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Big Foot

or Bigfoot

a very large, hairy, humanoid creature reputed to inhabit wilderness areas of the U.S. and Canada, especially the Pacific Northwest.
Also called Sasquatch.
Origin of Big Foot
1960-65; so called from the size of its alleged footprints


[big-foo t] /ˈbɪgˌfʊt/ Slang.
noun, plural bigfeet, bigfoots.
a prominent or influential person, especially a journalist or news analyst.
verb (used without object), verb (used with object)
to assert one's authority or influence (over):
lobbyists bigfooting around the Senate; a reporter bigfooted by a senior correspondent.
1975-80, Americanism; after Big Foot Unabridged
Based on the Random House Dictionary, © Random House, Inc. 2015.
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Examples from the Web for Big Foot
Contemporary Examples
Historical Examples
  • Could Geordie get over to see him, and the disarming of Big Foot's band, on the morrow?

    To The Front Charles King
  • Big Foot Wallace had just plunged in his hand when the man began to sob.

    When the West Was Young Frederick R. Bechdolt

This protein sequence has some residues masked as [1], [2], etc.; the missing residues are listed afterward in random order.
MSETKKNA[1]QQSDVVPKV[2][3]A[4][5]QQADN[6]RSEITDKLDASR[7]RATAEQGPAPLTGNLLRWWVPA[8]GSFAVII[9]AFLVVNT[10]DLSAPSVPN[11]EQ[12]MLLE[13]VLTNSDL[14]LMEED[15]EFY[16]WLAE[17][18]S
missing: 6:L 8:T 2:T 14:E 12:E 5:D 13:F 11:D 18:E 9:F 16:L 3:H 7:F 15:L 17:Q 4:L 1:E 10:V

• The Sport stepped ahead of him, stooped, and —— one Big Foot of the Grind shot out and kicked him into the gutter.

  • In came the woman with the Big Foot, and got a seat near the prince.

  • The tale is told to this day by white-bearded men who maintain that it came to them from the lips of Big Foot Wallace.

    When the West Was Young Frederick R. Bechdolt
  • The other was that of a big man, or of a man with a Big Foot.

    Ted Strong in Montana Edward C. Taylor
  • Against such professional advice, Mary Fogarty had set her Big Foot with an unmovable firmness.

    A Sunny Little Lass Evelyn Raymond
  • Trailer and Big Foot were young still, and about all they could do was to run and howl.

  • The panther had been casting in every direction to see how Big Foot's trail led away from behind the rock.

    The Second Jungle Book Rudyard Kipling
Word Origin and History for Big Foot



supposed elusive man-like creature of the Pacific Northwest, 1963, from big (adj.) + foot (n.).

Online Etymology Dictionary, © 2010 Douglas Harper
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Slang definitions & phrases for Big Foot

big foot


: George Will used his Big Foot status to get himself invited to sessions that a mere sportswriter wouldn't have been allowed near

noun phrase

  1. A senior editor, important editorialist or columnist, etc: an editor or pundit, a ''big foot'' (1980s+ Newspaper office)
  2. big shot: unlike the national policy big foot she is (1990s+)


: DeeDee Myers was relegated to the sidelines, a victim of David Gergen's Bigfooting in the White House

[fr Bigfoot, one of the designations of Sasquatch, a large hairy humanoid creature thought by some to inhabit the forests of the Pacific Northwest, and probably applied to senior newspaper persons because of metaphorical size and menace]

The Dictionary of American Slang, Fourth Edition by Barbara Ann Kipfer, PhD. and Robert L. Chapman, Ph.D.
Copyright (C) 2007 by HarperCollins Publishers.
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